20 Years of Tobacco Control in Massachusetts: New Report Shows Continued Progress Depends on Increased Tobacco Control Funding

New report reveals Massachusetts tobacco control successes over past 20 years, and outlines path to end tobacco use and save lives

The American Lung Association’s 20th annual “State of Tobacco Control” report, released today, reveals significant progress in the work to end tobacco use, but products like e-cigarettes and other flavored tobacco products, including menthol cigarettes, create concern for losing another generation to nicotine addiction. The report finds that Massachusetts earned largely good grades on policies to reduce and prevent tobacco use but highlighted one main area of improvement: funding for tobacco cessation and prevention programs. 

The “State of Tobacco Control” report evaluates state and federal policymakers on actions taken to eliminate tobacco use, the nation’s leading cause of preventable death. The report recommends proven-effective tobacco control laws and policies to save lives. The 2022 “State of Tobacco Control” reveals that the country has made substantial progress in advancing tobacco control policies over the past 20 years, including comprehensive smokefree laws in more states, increased tobacco taxes across the nation and more Americans with access to treatments to help them quit smoking through state Medicaid programs. 

Here in Massachusetts over the last 20 years, lawmakers have made significant strides to reduce tobacco use, including a robust clean indoor air act that protects people from secondhand smoke, and the first law to remove all flavored tobacco products - including menthol - from the market. However, there is more work to be done. The high school tobacco use rate is an astounding 37%.  Today, smoking costs the State over $4 billion and the lives of more than 9,000 Massachusetts residents annually.  (This data was collected before the menthol flavored products were removed from shelves.)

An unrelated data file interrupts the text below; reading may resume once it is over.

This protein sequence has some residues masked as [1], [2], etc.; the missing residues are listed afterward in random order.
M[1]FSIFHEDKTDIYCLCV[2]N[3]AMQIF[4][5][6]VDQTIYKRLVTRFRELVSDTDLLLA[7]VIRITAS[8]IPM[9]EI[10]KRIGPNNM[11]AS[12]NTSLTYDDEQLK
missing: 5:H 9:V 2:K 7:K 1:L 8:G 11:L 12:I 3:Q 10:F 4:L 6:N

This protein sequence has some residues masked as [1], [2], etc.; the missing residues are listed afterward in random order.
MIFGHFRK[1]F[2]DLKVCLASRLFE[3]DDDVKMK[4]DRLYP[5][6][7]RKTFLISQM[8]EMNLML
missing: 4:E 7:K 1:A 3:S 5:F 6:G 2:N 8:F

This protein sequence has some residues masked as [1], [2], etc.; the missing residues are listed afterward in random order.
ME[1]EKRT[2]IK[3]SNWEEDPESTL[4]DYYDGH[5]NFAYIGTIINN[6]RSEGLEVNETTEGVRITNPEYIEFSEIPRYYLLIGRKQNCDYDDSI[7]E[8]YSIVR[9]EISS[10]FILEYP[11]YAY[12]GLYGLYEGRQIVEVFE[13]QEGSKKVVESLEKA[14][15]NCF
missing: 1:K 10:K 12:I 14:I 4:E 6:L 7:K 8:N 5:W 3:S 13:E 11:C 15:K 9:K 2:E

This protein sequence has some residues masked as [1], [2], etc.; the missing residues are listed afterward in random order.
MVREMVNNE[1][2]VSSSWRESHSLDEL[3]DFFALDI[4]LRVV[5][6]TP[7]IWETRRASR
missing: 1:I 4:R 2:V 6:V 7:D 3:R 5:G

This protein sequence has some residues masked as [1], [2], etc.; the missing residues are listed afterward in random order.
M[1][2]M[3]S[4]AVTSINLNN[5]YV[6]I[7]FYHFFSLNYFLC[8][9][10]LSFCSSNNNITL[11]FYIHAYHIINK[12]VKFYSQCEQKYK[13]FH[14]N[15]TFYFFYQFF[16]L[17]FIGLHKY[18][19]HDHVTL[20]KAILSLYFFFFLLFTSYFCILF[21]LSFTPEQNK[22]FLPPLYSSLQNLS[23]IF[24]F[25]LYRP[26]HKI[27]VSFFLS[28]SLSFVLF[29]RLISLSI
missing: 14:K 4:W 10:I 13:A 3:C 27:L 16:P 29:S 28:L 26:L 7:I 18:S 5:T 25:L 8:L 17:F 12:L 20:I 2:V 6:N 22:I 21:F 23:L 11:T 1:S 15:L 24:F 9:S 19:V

“While we have seen considerable progress in Massachusetts, tobacco use remains our leading cause of preventable death and disease, taking an estimated 28,170 lives each year,” said Trevor Summerfield, director of advocacy for the American Lung Association in Massachusetts. “If we want to continue our progress and leadership on tobacco control policy we must do more to prevent youth from initiating tobacco use, help those who want to quit and address the unequal burden of tobacco use in communities experiencing health disparities.”

Massachusetts’s Grades 
“State of Tobacco Control” 2022 grades states and the District of Columbia in five areas that have been proven to prevent and reduce tobacco use and save lives. Massachusetts received the following grades: 

  • Funding for State Tobacco Prevention Programs – Grade F
  • Strength of Smokefree Workplace Laws – Grade A
  • Level of State Tobacco Taxes – Grade B
  • Coverage and Access to Services to Quit Tobacco – Grade C
  • Ending the Sale of All Flavored Tobacco Products   - Grade A

This year’s report noted the need for Massachusetts policymakers to focus on increasing funding for tobacco prevention and quit smoking programs, including their QUIT line services.  The Massachusetts Tobacco Control Program has seen some recent increases, but further investment could have lifesaving potential given the ongoing youth vaping epidemic.